The board below shows a situation where the developers and analysts are being prevented from taking on any more work until the testers free up a slot and pull in the next work item. At this point the developers and analysts should be looking at ways they can help relieve the burden on the testers.

Notice that we’ve split some of the columns in two, to indicate items being worked on and those finished and ready to be pulled by the downsteam process. There are several different ways you can layout out the board. This is a fairly simple way. The limits at the top of the split columns cover both the “doing” and “done” columns.

Once the testers have finished testing a feature, they move the card and free up a slot in the “Test” column.

Now the empty slot in the “Test” column can be filled by one of the cards in the development “done” column. That frees up a slot under “Development” and the next card can be pulled from the “Analysis” column and so on.

(http://www.kanbanblog.com)
Redmine Scrum Plugins

Scrum and Kanban Plugins for Redmine

Redmine is a popular open source project management web application. It was written using the Ruby on Rails framework. This software is more oriented towards a traditional approach for project management with Gantt charts and calendar than Agile, Scrum or Kanban. However, Redmine architecture allows however creating plugins to add additional features. The development of a number of Agile and Lean plugins has therefore been started in these past years. However not all those plugins have been in continuous development until the current release of Redmine 1.2.1.

You will find below a list of Scrum and Kanban plugins that you could consider to use. You might also decide to fork some of the “abandoned” projects if you are willing to put them up to date. The number of these plugins is limited and trying to add Scrum/Kanban support to Redmine might not be the easier road for your Agile open source journey. For people that are looking for open source solutions, the Open Source Scrum Tools Directory is a good place to visit to have an idea of available open source Scrum tools.

Active Plugins

* Easy Agile

Easy Agile is a simple task board that allows you to define stories and track their statuses through iteration. The application is quite straightforward for the people familiar with the SCRUM and Agile methodology.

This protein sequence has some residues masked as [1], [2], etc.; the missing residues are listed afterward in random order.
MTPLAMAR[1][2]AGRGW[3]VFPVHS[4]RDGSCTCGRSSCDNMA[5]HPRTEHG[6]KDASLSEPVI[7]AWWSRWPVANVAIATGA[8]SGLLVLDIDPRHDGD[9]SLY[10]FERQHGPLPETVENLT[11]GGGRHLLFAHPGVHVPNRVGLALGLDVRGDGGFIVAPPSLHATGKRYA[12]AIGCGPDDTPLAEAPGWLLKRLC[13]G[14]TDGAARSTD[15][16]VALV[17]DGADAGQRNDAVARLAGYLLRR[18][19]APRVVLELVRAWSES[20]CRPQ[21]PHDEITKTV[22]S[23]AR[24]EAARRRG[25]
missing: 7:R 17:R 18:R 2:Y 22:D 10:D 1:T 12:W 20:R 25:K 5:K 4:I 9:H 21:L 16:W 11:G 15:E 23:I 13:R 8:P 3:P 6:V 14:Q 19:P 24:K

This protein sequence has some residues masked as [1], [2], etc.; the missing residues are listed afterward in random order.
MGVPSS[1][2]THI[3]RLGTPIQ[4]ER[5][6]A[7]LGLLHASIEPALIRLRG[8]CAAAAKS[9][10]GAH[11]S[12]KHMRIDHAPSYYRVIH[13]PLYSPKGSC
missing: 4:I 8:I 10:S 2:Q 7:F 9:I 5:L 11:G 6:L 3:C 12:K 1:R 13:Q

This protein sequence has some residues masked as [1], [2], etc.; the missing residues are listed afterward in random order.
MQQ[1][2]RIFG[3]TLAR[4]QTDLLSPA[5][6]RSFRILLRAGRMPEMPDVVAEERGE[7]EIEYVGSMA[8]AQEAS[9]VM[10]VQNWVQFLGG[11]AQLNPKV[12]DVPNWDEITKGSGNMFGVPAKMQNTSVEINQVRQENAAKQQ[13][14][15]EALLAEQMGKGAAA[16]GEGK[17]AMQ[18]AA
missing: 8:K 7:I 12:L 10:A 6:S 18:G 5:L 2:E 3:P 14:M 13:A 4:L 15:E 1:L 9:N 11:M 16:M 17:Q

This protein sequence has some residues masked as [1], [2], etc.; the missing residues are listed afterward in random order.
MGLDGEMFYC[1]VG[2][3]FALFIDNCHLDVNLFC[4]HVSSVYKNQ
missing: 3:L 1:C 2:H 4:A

Web site: https://github.com/SphereConsultingInc/easy_agile

* Redmine Kanban

The Redmine Kanban plugin is used to manage issues according to the Kanban system of project management.

Web site: https://github.com/edavis10/redmine_kanban

* Redmine Backlogs

Redmine Backlogs is still a work in progress but can already do a number of useful things for your agile team:
* Sort stories in your product and iteration backlogs
* Track story points for each of your stories
* Display burndown charts to show progress
* Track tasks via your iteration’s taskboard
* Produce printable task board cards
* Track impediments within each iteration

Web site: http://www.redminebacklogs.net/

* Redmine-Scrumbler

Redmine-Scrumbler is a Redmine plugin that allows to use the Scrum/Agile process in projects. Scrumbler have interactive dashboard with the ability to configure for each sprint. Plugin adds Scrum Points field in every issue in project. Scrumbler as possible using the standard redmine structure of projects.

Web site: https://github.com/256MbTeam/Redmine-Scrumbler

Redmine Scrumbler plugin dashboard

Redmine Scrumbler plugin dashboard

Plugins valid for older Redmine version

* Scrum PM

Scrum PM is a plugin for Redmine for Scrum project management. Redmine Version class becomes a sprint and issue becomes task. Most actions support drag and drop and in the dashboard you can change status of your task simply by dragging it to another column.

* Support for UML diagram generators railroad (Rails) and umlgraph (JAVA).
* One click documentation generation (rdoc and javadoc)
* Continuous integration with CruiseControl
* Burndown charts
* Velocity planing

Web site: http://www.software-project.eu/EN/scrumpm
Web site: https://github.com/software-project/scrum-pm

* Version Burndown Charts

Version Burndown Charts Plugin create burndown chart graph for Scrum from ticket’s estimated hours and %Done in target version.

Web site: https://github.com/daipresents/redmine_version_burndown_charts

* Redmine Todos-Scrum Plugin

Development stopped in 2010. A nested, easy to use project based todos plugin for Redmine. Allows easy creation and management of infinitely nestable todo lists on a per project basis, that can be organized into sprints(or releases). Also provides global ‘My Todos’ for all projects. Todos can be allocated to uses, and tied to Redmine Issues.

Web site: https://github.com/dalyons/redmine-todos-scrum-plugin

* Scrumdashboard

Development stopped in 2009 “Scrumdashboard” is a plugin for Redmine. It enables Redmine to better support the Scrum process by giving the users access to a digital “dashboard”. This shows the status for the current sprint through a digital representation of a whiteboard with post-it notes detailing User Stories/Features/etc (from the product backlog) which is often used with projects using Scrum.

Scrumdashboard supports the following:
* Drag & Drop to change the status of an issue, following the workflow
* Change the types of statuses/trackers displayed on the dashboard
* Column sorting for statuses
* Choose which version to display on the dashboard
* Tooltips for each issue
* Display all the issues or only the issues assigned to the current user
* Configure colors for issues displayed

Web site: https://github.com/thus/redmine-scrumdashboard-plugin